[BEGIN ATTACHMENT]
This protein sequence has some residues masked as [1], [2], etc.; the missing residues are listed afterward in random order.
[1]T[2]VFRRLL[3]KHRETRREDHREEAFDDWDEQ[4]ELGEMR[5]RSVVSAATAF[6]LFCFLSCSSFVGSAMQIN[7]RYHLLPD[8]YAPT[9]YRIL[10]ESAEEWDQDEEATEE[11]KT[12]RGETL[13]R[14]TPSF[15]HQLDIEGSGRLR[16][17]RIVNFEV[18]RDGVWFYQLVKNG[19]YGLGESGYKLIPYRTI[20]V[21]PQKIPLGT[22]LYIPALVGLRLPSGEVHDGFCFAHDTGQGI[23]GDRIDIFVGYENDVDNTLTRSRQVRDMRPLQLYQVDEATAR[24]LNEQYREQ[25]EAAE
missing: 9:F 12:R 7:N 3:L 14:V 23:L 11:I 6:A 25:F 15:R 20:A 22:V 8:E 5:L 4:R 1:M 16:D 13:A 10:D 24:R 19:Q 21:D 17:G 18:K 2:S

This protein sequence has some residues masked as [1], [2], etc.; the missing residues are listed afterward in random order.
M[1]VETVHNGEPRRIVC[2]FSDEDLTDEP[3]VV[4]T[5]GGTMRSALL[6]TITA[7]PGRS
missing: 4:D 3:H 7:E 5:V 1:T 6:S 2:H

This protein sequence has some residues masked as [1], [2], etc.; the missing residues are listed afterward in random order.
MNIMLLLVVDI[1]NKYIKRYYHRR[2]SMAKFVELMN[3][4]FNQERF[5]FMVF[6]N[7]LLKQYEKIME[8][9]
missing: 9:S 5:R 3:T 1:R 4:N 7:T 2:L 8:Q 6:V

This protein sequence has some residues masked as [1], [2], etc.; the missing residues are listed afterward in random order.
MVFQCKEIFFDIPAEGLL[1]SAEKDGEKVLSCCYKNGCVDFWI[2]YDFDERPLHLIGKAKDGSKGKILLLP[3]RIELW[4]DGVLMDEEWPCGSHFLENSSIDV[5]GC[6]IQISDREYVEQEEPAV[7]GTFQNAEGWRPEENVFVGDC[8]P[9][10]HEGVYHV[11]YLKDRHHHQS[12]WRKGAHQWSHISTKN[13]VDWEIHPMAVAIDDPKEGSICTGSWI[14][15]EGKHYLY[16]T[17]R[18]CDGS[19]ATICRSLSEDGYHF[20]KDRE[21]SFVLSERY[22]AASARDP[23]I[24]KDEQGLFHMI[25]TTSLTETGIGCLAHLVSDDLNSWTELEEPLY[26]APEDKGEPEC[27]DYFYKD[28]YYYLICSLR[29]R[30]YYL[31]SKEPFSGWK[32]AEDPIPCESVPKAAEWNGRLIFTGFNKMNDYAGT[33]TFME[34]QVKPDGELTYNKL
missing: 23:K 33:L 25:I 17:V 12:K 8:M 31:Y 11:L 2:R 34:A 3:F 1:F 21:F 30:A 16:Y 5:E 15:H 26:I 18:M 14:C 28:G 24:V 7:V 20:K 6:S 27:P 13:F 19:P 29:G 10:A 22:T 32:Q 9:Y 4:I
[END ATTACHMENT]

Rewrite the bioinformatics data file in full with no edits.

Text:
This protein sequence has some residues masked as [1], [2], etc.; the missing residues are listed afterward in random order.
[1]T[2]VFRRLL[3]KHRETRREDHREEAFDDWDEQ[4]ELGEMR[5]RSVVSAATAF[6]LFCFLSCSSFVGSAMQIN[7]RYHLLPD[8]YAPT[9]YRIL[10]ESAEEWDQDEEATEE[11]KT[12]RGETL[13]R[14]TPSF[15]HQLDIEGSGRLR[16][17]RIVNFEV[18]RDGVWFYQLVKNG[19]YGLGESGYKLIPYRTI[20]V[21]PQKIPLGT[22]LYIPALVGLRLPSGEVHDGFCFAHDTGQGI[23]GDRIDIFVGYENDVDNTLTRSRQVRDMRPLQLYQVDEATAR[24]LNEQYREQ[25]EAAE
missing: 9:F 12:R 7:N 3:L 14:V 23:L 11:I 6:A 25:F 15:R 20:A 22:V 8:E 5:L 4:R 1:M 16:D 13:A 10:D 24:R 19:Q 21:D 17:G 18:K 2:S

This protein sequence has some residues masked as [1], [2], etc.; the missing residues are listed afterward in random order.
M[1]VETVHNGEPRRIVC[2]FSDEDLTDEP[3]VV[4]T[5]GGTMRSALL[6]TITA[7]PGRS
missing: 4:D 3:H 7:E 5:V 1:T 6:S 2:H

This protein sequence has some residues masked as [1], [2], etc.; the missing residues are listed afterward in random order.
MNIMLLLVVDI[1]NKYIKRYYHRR[2]SMAKFVELMN[3][4]FNQERF[5]FMVF[6]N[7]LLKQYEKIME[8][9]
missing: 9:S 5:R 3:T 1:R 4:N 7:T 2:L 8:Q 6:V

This protein sequence has some residues masked as [1], [2], etc.; the missing residues are listed afterward in random order.
MVFQCKEIFFDIPAEGLL[1]SAEKDGEKVLSCCYKNGCVDFWI[2]YDFDERPLHLIGKAKDGSKGKILLLP[3]RIELW[4]DGVLMDEEWPCGSHFLENSSIDV[5]GC[6]IQISDREYVEQEEPAV[7]GTFQNAEGWRPEENVFVGDC[8]P[9][10]HEGVYHV[11]YLKDRHHHQS[12]WRKGAHQWSHISTKN[13]VDWEIHPMAVAIDDPKEGSICTGSWI[14][15]EGKHYLY[16]T[17]R[18]CDGS[19]ATICRSLSEDGYHF[20]KDRE[21]SFVLSERY[22]AASARDP[23]I[24]KDEQGLFHMI[25]TTSLTETGIGCLAHLVSDDLNSWTELEEPLY[26]APEDKGEPEC[27]DYFYKD[28]YYYLICSLR[29]R[30]YYL[31]SKEPFSGWK[32]AEDPIPCESVPKAAEWNGRLIFTGFNKMNDYAGT[33]TFME[34]QVKPDGELTYNKL
missing: 23:K 33:L 25:I 17:V 12:K 8:M 31:Y 11:L 2:R 34:A 3:F 1:F 21:F 30:A 16:Y 5:E 15:H 26:I 18:M 14:C 28:G 24:V 7:V 20:K 6:S 27:P 13:F 19:P 29:G 10:A 22:T 32:Q 9:Y 4:I